Having so far successfully restored central vision in three patients with age-related muscular degeneration, the tiny device is implanted beneath a person’s retina.

6 medical devices aiming to change the world in 2018

by Colm Gorey
There are more medical devices out there than ever before, but these select few promise to potentially improve the lives of millions of people around the world.
While it remains the Emerald Isle to many people across the globe thanks to its rich tradition in agriculture, the reality is that Ireland is also now an established biopharmaceutical hub in both the development of new drugs, and in the creation of new medical devices.
Medical devices in particular have flourished here, with half of all of the world’s ventilators for acute hospitals made here, in addition to 33pc of the world’s contact lenses, according to IDA Ireland.
Away from these mainstream items, there is a solid academic base where Irish-based research is helping to create and develop devices that solve a myriad of different problems, ranging from the most common to the rarest of all.
However, it would be remiss not to include the achievements of Europe as a whole, with more than 12,200 patent applications submitted to the European Patent Office equating to 7.7pc of the total number of applications in 2016.
In fact, according to MedTech Europe, an average of 10pc of the continent’s GDP is spent on healthcare; of that figure, 7.2pc can be attributed to medtech.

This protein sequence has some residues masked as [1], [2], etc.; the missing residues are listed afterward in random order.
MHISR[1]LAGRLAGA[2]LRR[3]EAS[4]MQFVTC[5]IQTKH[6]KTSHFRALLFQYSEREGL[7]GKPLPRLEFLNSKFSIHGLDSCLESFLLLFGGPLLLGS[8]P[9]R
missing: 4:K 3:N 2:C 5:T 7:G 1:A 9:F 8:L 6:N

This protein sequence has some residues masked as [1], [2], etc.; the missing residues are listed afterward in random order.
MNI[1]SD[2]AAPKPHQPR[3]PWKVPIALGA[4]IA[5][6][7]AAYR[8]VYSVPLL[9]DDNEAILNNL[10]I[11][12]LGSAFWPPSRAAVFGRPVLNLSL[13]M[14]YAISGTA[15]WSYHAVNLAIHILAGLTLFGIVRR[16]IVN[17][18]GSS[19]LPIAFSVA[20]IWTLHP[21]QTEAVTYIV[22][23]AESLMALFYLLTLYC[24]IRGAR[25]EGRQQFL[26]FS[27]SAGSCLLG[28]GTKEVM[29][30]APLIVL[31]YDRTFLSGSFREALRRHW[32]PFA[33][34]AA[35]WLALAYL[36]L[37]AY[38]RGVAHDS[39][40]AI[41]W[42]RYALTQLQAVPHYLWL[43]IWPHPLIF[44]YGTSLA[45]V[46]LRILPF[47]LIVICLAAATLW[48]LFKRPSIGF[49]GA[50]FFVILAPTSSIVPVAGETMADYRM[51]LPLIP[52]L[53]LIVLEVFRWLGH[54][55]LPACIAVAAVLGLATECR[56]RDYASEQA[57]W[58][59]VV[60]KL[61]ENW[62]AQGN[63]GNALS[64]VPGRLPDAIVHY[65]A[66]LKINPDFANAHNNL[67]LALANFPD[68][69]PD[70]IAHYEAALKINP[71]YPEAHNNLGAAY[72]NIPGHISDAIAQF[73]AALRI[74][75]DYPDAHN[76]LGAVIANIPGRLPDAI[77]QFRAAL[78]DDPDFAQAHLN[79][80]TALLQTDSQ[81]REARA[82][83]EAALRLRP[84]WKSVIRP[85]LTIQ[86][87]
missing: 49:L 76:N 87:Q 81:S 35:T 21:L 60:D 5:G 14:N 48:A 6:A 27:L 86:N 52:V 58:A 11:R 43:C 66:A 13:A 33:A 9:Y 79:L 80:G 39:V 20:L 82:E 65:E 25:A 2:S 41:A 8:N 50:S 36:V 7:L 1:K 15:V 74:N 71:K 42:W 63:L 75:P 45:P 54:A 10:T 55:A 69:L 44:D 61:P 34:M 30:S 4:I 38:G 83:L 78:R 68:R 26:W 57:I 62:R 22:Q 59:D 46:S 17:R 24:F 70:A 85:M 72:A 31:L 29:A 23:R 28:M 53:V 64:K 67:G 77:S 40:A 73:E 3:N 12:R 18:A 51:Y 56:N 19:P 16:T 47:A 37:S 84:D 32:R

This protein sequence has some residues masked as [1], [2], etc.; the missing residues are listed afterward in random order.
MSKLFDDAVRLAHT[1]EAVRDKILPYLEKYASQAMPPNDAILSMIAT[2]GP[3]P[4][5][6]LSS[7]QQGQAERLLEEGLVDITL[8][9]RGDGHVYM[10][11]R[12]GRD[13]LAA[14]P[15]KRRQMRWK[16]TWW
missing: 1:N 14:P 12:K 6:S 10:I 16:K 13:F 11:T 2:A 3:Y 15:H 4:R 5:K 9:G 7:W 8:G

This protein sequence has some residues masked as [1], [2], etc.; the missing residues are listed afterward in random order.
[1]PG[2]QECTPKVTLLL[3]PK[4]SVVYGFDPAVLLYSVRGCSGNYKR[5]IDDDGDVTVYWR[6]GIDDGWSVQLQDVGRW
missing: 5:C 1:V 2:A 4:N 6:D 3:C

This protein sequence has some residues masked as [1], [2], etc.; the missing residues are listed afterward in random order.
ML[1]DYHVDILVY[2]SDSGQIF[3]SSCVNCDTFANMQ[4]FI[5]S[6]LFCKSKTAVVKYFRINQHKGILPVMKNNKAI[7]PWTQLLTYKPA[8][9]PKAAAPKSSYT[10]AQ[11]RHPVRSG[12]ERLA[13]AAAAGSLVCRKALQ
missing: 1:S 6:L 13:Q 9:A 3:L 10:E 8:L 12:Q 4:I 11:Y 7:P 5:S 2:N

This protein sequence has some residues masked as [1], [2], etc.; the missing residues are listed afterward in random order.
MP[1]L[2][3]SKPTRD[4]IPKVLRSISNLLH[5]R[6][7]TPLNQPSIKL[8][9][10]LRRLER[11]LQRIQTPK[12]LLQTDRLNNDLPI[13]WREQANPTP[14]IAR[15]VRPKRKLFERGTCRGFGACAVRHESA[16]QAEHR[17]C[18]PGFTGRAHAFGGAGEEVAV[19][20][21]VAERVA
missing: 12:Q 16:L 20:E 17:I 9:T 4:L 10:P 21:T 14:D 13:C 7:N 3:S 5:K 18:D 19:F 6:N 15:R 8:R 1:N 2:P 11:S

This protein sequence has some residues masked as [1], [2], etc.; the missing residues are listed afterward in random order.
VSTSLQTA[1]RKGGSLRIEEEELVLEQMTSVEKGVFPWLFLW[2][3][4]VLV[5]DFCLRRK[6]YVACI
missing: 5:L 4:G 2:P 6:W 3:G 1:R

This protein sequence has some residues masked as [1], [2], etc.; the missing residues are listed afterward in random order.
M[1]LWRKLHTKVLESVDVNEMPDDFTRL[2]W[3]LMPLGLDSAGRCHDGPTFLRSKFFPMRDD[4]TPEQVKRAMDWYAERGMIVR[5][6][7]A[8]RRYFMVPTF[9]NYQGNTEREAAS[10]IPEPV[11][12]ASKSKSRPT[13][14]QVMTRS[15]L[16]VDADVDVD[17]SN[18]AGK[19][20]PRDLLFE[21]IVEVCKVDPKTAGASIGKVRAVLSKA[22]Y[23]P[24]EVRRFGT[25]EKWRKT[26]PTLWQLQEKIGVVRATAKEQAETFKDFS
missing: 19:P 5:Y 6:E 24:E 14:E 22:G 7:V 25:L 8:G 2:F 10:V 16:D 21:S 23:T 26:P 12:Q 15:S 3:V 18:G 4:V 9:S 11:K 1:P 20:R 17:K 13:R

So, to get a sense of what cool and amazing things are being developed in Ireland and Europe, here are just six devices that could one day change millions of people’s lives forever.


It is estimated that approximately one in 50 people will have a brain aneurysm and, if left untreated, it will continue to grow and eventually burst, bleeding into the brain tissue and often causing disability or death.
Given the seriousness of such a situation – and the lack of a treatment to prevent it – Dr Owen Clarkin and a team of researchers from Dublin City University developed something called EnduraGel.sity
Made up of more than 80pc water, the technology is an injectable hydrogel for the treatment of aneurysms and is injected through very fine catheters – less than 1mm in diameter – into the affected area.
With the inclusion of uniform amorphous microparticles – which have a very specific chemistry – microparticles predictably thicken the gel to allow controlled delivery of a highly biocompatible hydrogel into the aneurysm space.
This should lead to a reduction in aneurysm recurrence and improved outcomes for patients.